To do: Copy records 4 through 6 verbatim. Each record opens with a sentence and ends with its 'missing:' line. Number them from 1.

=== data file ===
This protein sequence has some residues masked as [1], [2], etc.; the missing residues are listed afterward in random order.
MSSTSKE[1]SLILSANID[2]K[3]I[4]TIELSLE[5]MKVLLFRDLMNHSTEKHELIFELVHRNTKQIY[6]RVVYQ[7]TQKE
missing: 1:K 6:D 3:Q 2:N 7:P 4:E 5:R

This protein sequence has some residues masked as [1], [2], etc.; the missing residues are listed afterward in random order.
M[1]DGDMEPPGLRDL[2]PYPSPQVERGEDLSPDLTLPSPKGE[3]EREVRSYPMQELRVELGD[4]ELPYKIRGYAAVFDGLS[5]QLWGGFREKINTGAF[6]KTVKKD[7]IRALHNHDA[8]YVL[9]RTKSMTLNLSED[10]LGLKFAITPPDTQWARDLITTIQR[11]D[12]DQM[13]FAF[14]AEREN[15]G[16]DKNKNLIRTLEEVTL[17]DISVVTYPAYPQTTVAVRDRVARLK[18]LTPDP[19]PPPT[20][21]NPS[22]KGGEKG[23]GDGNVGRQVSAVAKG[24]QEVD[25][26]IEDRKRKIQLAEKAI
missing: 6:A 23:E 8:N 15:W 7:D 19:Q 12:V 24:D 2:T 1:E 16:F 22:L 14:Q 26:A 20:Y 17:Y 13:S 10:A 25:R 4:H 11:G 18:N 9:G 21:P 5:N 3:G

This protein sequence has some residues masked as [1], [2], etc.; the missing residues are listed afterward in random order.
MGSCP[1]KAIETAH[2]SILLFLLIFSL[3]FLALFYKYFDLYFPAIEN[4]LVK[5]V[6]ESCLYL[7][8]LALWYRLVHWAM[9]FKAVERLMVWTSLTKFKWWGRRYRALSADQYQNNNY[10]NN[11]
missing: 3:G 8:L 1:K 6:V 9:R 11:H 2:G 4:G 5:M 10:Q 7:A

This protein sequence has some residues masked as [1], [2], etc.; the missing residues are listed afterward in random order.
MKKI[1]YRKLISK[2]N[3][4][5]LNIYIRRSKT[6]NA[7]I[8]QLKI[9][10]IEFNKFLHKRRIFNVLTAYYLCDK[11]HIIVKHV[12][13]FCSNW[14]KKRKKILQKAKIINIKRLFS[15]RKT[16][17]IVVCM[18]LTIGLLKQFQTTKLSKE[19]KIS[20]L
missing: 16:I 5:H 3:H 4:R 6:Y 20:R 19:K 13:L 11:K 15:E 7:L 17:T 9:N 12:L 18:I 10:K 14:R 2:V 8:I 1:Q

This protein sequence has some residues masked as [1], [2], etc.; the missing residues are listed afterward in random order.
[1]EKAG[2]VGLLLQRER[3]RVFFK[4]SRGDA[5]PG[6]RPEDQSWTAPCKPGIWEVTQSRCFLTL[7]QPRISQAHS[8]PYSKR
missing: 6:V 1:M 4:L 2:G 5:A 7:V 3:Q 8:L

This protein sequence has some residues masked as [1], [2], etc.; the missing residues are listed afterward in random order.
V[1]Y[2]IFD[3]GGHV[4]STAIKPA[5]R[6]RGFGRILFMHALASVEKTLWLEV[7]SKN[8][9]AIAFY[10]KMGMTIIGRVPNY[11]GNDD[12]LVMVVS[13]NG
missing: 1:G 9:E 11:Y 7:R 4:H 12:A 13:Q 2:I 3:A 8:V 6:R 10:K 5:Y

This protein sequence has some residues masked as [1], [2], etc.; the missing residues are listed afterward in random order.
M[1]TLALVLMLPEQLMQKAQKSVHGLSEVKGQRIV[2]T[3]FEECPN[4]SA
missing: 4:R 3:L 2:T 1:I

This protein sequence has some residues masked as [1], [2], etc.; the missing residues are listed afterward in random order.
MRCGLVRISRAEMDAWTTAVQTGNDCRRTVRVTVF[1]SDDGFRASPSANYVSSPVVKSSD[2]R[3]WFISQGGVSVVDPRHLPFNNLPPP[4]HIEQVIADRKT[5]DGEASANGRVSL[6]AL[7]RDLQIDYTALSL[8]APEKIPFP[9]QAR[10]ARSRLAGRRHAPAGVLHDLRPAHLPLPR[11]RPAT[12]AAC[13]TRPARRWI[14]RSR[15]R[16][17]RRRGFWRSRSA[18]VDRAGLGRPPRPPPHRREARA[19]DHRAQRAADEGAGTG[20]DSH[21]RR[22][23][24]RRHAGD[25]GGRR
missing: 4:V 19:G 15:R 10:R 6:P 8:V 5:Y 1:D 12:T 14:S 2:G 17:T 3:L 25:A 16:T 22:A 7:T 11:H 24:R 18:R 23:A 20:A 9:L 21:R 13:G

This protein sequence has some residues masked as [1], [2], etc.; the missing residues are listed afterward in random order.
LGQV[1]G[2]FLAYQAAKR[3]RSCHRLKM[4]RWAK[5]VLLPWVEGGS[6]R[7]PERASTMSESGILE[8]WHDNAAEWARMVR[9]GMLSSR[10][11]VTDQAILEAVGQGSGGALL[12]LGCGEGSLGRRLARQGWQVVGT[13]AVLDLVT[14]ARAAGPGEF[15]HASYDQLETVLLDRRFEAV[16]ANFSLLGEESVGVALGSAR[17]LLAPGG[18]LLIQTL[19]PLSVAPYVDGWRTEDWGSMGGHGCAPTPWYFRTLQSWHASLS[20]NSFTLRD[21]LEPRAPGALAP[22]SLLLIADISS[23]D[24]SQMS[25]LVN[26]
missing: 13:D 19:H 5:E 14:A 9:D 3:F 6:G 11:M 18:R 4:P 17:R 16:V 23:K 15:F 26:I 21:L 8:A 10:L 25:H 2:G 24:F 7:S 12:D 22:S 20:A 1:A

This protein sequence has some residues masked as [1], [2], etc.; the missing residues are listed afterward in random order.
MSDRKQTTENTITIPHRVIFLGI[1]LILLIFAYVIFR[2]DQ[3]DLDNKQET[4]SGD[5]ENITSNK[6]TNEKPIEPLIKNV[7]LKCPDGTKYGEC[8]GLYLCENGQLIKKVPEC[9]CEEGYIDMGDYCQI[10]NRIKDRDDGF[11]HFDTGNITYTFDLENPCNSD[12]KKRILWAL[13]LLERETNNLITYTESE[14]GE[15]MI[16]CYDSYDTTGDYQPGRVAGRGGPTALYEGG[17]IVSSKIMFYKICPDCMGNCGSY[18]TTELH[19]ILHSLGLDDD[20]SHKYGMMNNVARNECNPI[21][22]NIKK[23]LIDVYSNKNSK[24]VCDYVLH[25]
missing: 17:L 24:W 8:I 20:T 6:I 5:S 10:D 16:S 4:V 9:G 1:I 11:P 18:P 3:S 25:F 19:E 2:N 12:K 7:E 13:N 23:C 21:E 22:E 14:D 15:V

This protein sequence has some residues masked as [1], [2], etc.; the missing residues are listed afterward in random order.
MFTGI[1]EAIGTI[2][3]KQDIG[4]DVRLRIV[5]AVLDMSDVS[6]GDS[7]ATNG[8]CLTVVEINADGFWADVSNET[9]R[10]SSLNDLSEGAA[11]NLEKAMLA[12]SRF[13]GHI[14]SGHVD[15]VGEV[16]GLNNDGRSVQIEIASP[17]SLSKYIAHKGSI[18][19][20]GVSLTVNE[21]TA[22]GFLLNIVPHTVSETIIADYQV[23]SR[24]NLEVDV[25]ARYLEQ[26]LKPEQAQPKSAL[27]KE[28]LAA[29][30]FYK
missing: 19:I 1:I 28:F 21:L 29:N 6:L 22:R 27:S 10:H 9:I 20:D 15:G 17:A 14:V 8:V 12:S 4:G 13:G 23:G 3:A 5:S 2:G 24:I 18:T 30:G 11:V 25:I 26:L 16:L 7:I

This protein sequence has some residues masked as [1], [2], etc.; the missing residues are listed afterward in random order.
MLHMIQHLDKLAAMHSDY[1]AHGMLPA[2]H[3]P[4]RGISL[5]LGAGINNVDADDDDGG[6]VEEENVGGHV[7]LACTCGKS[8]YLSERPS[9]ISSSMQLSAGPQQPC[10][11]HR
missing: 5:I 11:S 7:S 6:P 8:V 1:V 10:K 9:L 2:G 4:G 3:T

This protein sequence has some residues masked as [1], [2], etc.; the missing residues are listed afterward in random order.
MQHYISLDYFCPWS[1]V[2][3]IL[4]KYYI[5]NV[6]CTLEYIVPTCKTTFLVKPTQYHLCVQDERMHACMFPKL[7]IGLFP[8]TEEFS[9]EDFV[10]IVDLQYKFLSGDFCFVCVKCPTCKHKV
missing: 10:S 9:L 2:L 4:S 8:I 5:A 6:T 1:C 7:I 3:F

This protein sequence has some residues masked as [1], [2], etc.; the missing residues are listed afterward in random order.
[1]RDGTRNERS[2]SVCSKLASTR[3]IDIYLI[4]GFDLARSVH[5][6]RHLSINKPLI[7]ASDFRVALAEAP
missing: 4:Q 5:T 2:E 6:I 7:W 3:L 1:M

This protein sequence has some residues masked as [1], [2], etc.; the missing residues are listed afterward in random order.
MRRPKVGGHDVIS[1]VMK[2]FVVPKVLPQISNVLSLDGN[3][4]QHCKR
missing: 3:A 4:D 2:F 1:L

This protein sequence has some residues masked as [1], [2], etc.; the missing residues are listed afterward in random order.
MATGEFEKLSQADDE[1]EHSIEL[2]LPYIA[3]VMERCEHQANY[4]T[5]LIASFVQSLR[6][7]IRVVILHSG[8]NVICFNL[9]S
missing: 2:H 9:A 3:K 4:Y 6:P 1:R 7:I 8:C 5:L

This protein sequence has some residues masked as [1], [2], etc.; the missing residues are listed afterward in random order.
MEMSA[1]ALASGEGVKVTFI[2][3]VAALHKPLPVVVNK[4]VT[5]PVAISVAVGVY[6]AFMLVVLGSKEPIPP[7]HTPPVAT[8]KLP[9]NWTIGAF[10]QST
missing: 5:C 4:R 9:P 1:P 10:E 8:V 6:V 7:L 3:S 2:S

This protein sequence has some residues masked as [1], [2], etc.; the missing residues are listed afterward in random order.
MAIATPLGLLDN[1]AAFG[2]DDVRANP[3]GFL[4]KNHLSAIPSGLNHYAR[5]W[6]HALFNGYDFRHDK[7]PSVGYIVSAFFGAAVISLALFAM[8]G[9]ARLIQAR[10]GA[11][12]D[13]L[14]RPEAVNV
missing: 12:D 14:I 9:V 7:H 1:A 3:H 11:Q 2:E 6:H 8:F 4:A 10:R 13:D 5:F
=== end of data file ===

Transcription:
This protein sequence has some residues masked as [1], [2], etc.; the missing residues are listed afterward in random order.
MKKI[1]YRKLISK[2]N[3][4][5]LNIYIRRSKT[6]NA[7]I[8]QLKI[9][10]IEFNKFLHKRRIFNVLTAYYLCDK[11]HIIVKHV[12][13]FCSNW[14]KKRKKILQKAKIINIKRLFS[15]RKT[16][17]IVVCM[18]LTIGLLKQFQTTKLSKE[19]KIS[20]L
missing: 16:I 5:H 3:H 4:R 6:Y 20:R 19:K 13:L 11:K 15:E 7:L 17:T 9:N 12:L 18:I 10:K 14:R 2:V 8:I 1:Q

This protein sequence has some residues masked as [1], [2], etc.; the missing residues are listed afterward in random order.
[1]EKAG[2]VGLLLQRER[3]RVFFK[4]SRGDA[5]PG[6]RPEDQSWTAPCKPGIWEVTQSRCFLTL[7]QPRISQAHS[8]PYSKR
missing: 6:V 1:M 4:L 2:G 5:A 7:V 3:Q 8:L

This protein sequence has some residues masked as [1], [2], etc.; the missing residues are listed afterward in random order.
V[1]Y[2]IFD[3]GGHV[4]STAIKPA[5]R[6]RGFGRILFMHALASVEKTLWLEV[7]SKN[8][9]AIAFY[10]KMGMTIIGRVPNY[11]GNDD[12]LVMVVS[13]NG
missing: 1:G 9:E 11:Y 7:R 4:H 12:A 13:Q 2:I 3:A 8:V 6:R 10:K 5:Y